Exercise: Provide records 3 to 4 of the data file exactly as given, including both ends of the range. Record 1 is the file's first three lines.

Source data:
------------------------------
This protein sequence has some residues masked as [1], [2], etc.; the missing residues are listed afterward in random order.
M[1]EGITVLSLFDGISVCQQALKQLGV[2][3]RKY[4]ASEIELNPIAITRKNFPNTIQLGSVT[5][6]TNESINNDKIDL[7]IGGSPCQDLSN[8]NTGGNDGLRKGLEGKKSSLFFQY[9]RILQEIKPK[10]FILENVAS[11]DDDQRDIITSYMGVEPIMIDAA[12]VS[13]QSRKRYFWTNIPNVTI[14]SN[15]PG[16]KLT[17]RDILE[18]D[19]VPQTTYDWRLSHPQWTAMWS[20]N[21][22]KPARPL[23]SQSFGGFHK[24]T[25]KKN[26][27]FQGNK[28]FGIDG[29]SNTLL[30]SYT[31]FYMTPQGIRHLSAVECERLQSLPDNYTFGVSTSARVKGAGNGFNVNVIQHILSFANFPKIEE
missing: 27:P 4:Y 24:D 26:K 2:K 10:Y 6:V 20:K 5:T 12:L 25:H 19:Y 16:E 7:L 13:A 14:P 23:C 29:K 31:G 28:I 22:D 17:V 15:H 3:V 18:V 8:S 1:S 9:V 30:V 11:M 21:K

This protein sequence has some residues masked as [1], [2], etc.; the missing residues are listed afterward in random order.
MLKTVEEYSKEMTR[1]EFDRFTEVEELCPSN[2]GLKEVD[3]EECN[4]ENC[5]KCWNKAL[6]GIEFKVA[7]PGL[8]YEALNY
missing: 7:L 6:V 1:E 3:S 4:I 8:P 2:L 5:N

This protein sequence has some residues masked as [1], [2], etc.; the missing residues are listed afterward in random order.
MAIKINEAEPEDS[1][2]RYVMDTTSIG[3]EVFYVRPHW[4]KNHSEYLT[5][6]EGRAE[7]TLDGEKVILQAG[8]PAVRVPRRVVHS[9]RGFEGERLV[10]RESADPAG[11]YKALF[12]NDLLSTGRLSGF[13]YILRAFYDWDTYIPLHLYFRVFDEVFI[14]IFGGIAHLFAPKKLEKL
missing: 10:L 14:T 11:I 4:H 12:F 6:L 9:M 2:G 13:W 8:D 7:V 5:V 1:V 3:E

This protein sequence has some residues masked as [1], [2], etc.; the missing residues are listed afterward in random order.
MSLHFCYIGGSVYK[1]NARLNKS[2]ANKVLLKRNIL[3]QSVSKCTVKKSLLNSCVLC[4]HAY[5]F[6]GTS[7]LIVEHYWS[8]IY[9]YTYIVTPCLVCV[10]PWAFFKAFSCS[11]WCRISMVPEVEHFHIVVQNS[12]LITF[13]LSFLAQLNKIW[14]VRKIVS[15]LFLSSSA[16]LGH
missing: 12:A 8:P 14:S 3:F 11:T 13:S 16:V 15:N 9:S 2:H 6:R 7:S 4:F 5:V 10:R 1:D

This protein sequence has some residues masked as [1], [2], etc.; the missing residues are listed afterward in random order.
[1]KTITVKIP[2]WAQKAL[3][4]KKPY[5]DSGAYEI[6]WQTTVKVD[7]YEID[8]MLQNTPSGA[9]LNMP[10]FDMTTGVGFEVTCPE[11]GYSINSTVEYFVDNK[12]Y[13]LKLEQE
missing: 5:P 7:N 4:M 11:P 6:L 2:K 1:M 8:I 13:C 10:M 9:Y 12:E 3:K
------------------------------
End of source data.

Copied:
This protein sequence has some residues masked as [1], [2], etc.; the missing residues are listed afterward in random order.
MAIKINEAEPEDS[1][2]RYVMDTTSIG[3]EVFYVRPHW[4]KNHSEYLT[5][6]EGRAE[7]TLDGEKVILQAG[8]PAVRVPRRVVHS[9]RGFEGERLV[10]RESADPAG[11]YKALF[12]NDLLSTGRLSGF[13]YILRAFYDWDTYIPLHLYFRVFDEVFI[14]IFGGIAHLFAPKKLEKL
missing: 10:L 14:T 11:I 4:H 12:F 6:L 9:M 2:G 13:W 8:D 7:V 5:V 1:V 3:E

This protein sequence has some residues masked as [1], [2], etc.; the missing residues are listed afterward in random order.
MSLHFCYIGGSVYK[1]NARLNKS[2]ANKVLLKRNIL[3]QSVSKCTVKKSLLNSCVLC[4]HAY[5]F[6]GTS[7]LIVEHYWS[8]IY[9]YTYIVTPCLVCV[10]PWAFFKAFSCS[11]WCRISMVPEVEHFHIVVQNS[12]LITF[13]LSFLAQLNKIW[14]VRKIVS[15]LFLSSSA[16]LGH
missing: 12:A 8:P 14:S 3:F 11:T 13:S 16:V 15:N 9:S 2:H 6:R 7:S 4:F 5:V 10:R 1:D